7. #57
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    Re: What accounts for bourbons of same proof having such big differences in heat/burn

    Todd, I get what you're saying, you fellas use a couple of pot stills I believe?

  8. #58
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    Re: What accounts for bourbons of same proof having such big differences in heat/burn

    Last year High West's David Perkins spent a weekend with our Tallahassee group at the barn. He brought along with him some samples of heads and tails and it was an eye-opening experience. This stuff is powerful and you needed only a sip to taste the "heat" .. especially in the heads. As David pointed out .. and was more noticable when a bit of water was added .. you could also pick out some very desirable qualities .. qualities that would be lost if all of the heads and tails were eliminated. This was discussed in an earlier thread on the same subject. Thanks, Todd for your explanation. It seems to confirm what we tasted and believed at the time.

    It drives home the importance of the Master Distiller and their team. I think it also emphasizes the importance of great ingredients needed to deliver the flavor profiles that not only can cope with some of the hotter distillants .. but enhance them. While I enjoy a "soft" easy-drinking bourbon or rye, I relish the big boy, complex pours that have it all in a bottle. Just short of explosive ... that's the sweet spot!!
    Jon

  9. #59

    Re: What accounts for bourbons of same proof having such big differences in heat/burn

    I think there is more to it than what has been discussed so far. I do agree that the distillation has a huge impact, as well as the fermentation, quality of the grain, etc. I think the aging process itself has a LOT to do with this. If you have been fortunate enough to be involved in the purchase of a barrel of bourbon, I'm sure many here have, you will know that from a given selection of barrels that have aged together in a warehouse the "quality" of product will vary. I don't believe this only to be true in minute flavor profile differences, but also overall "smoothness"
    My personal belief is that "smoothness" has much to do with the balance of sugar content to various astringent compounds and tannin in the wood itself.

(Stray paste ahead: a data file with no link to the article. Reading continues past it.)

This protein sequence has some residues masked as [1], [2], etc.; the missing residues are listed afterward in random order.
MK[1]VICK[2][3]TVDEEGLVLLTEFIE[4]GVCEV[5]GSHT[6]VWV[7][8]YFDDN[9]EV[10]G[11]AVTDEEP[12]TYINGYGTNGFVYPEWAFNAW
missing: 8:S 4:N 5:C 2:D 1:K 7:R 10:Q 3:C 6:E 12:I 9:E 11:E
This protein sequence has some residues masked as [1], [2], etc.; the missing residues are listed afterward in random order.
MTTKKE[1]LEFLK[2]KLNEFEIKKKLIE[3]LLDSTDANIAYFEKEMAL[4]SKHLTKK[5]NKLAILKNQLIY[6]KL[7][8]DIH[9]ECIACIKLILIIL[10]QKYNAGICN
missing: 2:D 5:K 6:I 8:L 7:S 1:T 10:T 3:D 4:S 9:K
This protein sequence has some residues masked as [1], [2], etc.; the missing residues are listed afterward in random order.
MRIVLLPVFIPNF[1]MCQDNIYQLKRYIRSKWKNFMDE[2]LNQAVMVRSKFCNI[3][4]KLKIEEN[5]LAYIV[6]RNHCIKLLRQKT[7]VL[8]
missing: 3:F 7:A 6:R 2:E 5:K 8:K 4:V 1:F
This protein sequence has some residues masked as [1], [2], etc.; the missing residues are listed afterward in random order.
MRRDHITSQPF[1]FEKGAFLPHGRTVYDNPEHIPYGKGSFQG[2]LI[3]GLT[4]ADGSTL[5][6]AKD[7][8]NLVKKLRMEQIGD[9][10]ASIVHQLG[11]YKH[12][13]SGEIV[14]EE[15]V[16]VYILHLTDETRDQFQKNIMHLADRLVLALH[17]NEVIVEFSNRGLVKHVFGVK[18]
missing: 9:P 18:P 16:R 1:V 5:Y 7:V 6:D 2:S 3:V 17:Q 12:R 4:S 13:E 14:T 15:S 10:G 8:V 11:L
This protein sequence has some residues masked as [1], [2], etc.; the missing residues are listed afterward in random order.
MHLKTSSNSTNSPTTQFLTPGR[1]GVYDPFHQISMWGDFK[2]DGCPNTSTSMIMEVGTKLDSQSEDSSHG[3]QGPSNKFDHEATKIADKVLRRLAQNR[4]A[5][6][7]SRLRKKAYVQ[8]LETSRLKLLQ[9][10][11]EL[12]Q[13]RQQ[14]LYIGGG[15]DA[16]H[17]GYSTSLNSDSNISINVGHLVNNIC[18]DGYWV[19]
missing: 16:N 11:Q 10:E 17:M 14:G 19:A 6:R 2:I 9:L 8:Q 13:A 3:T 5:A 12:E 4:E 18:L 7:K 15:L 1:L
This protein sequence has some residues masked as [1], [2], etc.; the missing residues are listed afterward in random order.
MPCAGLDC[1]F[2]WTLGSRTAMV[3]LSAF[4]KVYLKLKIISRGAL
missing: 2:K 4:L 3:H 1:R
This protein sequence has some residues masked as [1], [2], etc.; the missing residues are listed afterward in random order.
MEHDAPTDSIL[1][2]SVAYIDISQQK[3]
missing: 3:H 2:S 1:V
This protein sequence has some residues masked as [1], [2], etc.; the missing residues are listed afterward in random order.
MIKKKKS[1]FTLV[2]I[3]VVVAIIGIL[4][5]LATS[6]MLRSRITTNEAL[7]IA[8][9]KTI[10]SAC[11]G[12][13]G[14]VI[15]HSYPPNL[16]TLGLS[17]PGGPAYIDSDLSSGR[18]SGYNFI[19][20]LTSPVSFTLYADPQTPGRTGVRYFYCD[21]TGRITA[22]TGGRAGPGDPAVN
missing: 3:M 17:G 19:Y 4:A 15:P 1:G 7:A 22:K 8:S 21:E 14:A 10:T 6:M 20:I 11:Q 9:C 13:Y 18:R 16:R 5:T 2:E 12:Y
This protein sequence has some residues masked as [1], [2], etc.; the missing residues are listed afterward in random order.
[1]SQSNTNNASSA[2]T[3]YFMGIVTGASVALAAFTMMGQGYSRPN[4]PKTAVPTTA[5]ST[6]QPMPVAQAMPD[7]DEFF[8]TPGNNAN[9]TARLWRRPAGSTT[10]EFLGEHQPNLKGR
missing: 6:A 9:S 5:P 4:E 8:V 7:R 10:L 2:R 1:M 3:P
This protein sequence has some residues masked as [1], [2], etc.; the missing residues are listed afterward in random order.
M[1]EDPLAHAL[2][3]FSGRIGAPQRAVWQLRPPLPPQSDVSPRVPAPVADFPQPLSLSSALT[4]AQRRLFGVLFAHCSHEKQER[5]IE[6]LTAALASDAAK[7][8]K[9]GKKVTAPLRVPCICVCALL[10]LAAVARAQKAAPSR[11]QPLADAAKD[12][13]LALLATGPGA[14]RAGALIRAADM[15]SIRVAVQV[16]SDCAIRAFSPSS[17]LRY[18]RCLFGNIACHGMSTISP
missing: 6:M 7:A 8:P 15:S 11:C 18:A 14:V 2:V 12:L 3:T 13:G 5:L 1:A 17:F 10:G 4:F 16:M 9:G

I've been told that the sugar absorbed from a barrel follows a bell curve. If the whiskey is bottled too soon before the peak of this curve or too long after it is not going to be nearly as sweet tasting. I also think that it is not going to be as "smooth".
    I think this goes into why canadian whiskey, and flavored vodka are so popular. Simply put even if the quality of distillate is lower than that used in bourbon production they have the appearance of "smoothness" brought about by added sugar/sweetener content.
    Smoothness within the category bourbon may indicate that it has properly matured...something that I'm not sure I like saying because I don't really like NAS products. This also may in part be why products from small barrels tend to be less "smooth" because the size of the barrel having an impact on the ratio of sugar/tannin absorption over time.
    From what I hear from customers in my store, the consensus could be SWEET=SMOOTH.

  10. #60
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    Re: What accounts for bourbons of same proof having such big differences in heat/burn

    Completely understand that the majority of customers are looking for a lot less from a bourbon than those of us who probably spend way too much time appreciating the finer complexities for the delicious brew. When we pick barrels for our local store, we keep that consumer in mind.

    Certainly there are differences in barrels .. and that's why we pick barrels. While most Master Distillers think 5-9 years is the peak (MM,FR, WT to name a few), some of those barrels keep on getting better. Seeking those out is the Holy Grail. That's why Jim Rutledge's favorite is not one of his peak performing 5-9 year olds .. but a 17 year old he had last year.

    But to your "properly matured" benchmark ... my "properly matured" probably ain't what most of the customers are looking for. For the most part they are seeking consistency .. same as they look for in their Coke!
    Jon